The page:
In one of its latest slaps to the forehead, the state Senate wants the state's community colleges and universities to join the battle against teen pregnancy.
It's embarrassing. Our leaders, at least in the Senate, seem to believe if we could only reach 18- and 19-year-olds and give them the information and tools they need to avoid unwanted pregnancies, our teen pregnancy scandal would be over.
It's certainly scandalous behavior on the part of the leaders who insist abstinence is the only way to avoid pregnancy. That's a very costly mistake -- one that should be enough to make a fiscal conservative blush.
Mississippi First, an activist group that believes "broken public policy has historically impeded progress in Mississippi," says births to teens 17 and under account for more than 82 percent of the societal costs of teen pregnancy. Those 18- and 19-years-olds account for a little more than 17 percent of those costs.
Using methods developed at the University of Pennsylvania, Mississippi First estimates every $1 invested in teen pregnancy prevention saves $4.34 in the first year and $17.23 over five years.
In 2009, teen pregnancy cost Harrison County $7,964,235, Jackson County 5,894,865 and Hancock County $1,621,170, Mississippi First estimated using the Penn methodology.
For that price, Harrison County could have hired 189 more teachers, Jackson County 140 more and Hancock County 38 more. Or they could have hired police officers, nurses, paid college tuition, any number of things.
Across the state, the toll was more than $155 million. Think of what that infusion could do for the Mississippi Adequate Education Program.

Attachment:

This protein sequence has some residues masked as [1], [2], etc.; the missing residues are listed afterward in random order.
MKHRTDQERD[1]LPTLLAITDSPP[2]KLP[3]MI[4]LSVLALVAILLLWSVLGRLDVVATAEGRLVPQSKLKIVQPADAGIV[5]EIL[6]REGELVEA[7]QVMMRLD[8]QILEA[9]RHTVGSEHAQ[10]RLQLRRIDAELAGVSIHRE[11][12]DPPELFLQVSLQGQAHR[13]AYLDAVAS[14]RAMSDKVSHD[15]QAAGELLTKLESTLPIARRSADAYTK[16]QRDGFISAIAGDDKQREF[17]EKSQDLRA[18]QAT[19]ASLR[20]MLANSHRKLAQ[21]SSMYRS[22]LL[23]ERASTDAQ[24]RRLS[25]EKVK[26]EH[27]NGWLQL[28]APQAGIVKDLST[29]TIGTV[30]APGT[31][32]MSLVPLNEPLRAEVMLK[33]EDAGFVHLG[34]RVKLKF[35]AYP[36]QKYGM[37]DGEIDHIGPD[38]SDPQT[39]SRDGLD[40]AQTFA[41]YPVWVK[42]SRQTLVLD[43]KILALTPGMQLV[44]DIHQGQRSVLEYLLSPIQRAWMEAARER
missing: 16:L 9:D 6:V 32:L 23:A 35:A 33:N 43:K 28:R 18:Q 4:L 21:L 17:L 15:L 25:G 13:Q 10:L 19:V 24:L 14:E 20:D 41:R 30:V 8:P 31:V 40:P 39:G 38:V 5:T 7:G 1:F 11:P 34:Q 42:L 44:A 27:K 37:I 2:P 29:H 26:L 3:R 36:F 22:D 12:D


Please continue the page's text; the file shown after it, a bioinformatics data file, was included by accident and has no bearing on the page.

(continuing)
Perhaps we'd be better served if they stuck to creating a brighter future for Mississippians. A future that makes young people say, "We can have that if we don't get pregnant."
We can't afford to wait until our children are 18. Those most at risk are already having sex by then; prevention has to begin much earlier.
The way to solve this problem is to reach them early in life and teach them the consequences of an unwanted pregnancy.
The lost opportunities, the tougher road to a good education, the greater chance of living a life in poverty.
And they need to know about contraceptives, because thousands of them aren't going to say no.
It's the job of parents to arm their children with this knowledge. But too many children don't have parents, they merely have "adults" living with them.
As a society, we can't let these children suffer the consequences of bad parenting.
This editorial represents the views of the Sun Herald editorial board, which consists of President-Publisher Glen Nardi, Vice President and Executive Editor Stan Tiner, Vice President and Chief Financial Officer Flora S. Point, Audience and Human Resources Director Wanda Howell, Marketing and Interactive Director John McFarland and Associate Editor Tony Biffle. Opinions expressed by columnists, cartoonists and letter writers are their own.